MacDermid’s Research Team Talks New Cyanide-free Immersion Gold at SMTAI


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While at SMTAI in Chicago recently, I met with two of MacDermid’s research team, Jun Nable, research project manager, who has been with MacDermid since 2007, and Cherry Santos, associate research fellow responsible for formulation work for metal plating solutions. We talked about the posters they were presenting and why they chose SMTAI.

Patty Goldman: I understand that you both presented posters here at SMTA, so why don’t you tell us a little about them.

Jun Nable: The poster that I presented is about a new cyanide-free immersion gold that's suitable for PCB surface finishes. What makes this different is it is cyanide-free. It's more environmentally-friendly, it's easier to handle, and has the advantage of simplified operating parameters. The majority of conventional immersion gold in use right now contains cyanide. When you hear the word cyanide, you know it's toxic. We need to take special precautions when handling it.

Santos: And there are requirements for waste treatment.

Nable: Right, like waste permits and things like that. So, that's the conventional immersion gold generally in use in the industry. We are providing an alternative to that without compromising the performance of the surface finish.

Goldman: That's very important. There must be a lot of interest in cyanide-free. How thick is the final gold finish?

Nable: For ENIG purposes, the target is around two micro-inches. In terms of plating performance like plating rate, the cyanide-free immersion gold is comparable to the conventional immersion gold. It's comparable, if not better in solderability, appearance and uniformity.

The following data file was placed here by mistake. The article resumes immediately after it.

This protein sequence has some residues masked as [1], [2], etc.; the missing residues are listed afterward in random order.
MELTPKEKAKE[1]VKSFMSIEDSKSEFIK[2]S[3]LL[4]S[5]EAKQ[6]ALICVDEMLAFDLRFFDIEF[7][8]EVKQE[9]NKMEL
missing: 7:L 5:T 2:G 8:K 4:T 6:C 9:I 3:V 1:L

Goldman: And how about the controls and lifetime of the bath, things like that?

Nable: I mentioned earlier about simplifying the operating parameters. The advantage of this cyanide-free immersion gold is we can operate at 40°C. Conventional immersion gold operates at a much higher temperature of 80°C. Also the pH is near neutral for this cyanide-free bath. So, it's much more simplified. Not to mention the energy savings as well, by not having to get to that high temperature.

Goldman: That has got to be a nice selling point. A lot of people here are with EMS companies. Has there been a lot of interest in your new process?

Nable: There has been some interest. Every time you give an alternative that has new features, of course, it has to be further qualified.

Santos: There's always that skepticism with any new finish. It has to go through a rigorous qualification process.

Goldman: So, in order for a PCB fabricator to begin using this, it still has to be qualified by their customers?

Santos: Yes, it has to go to trial production and get OEM approval. The customer needs to assess the performance and ensure that it meets the specified standard for their target application. Does the alternative finish perform similarly or better than the current finish?

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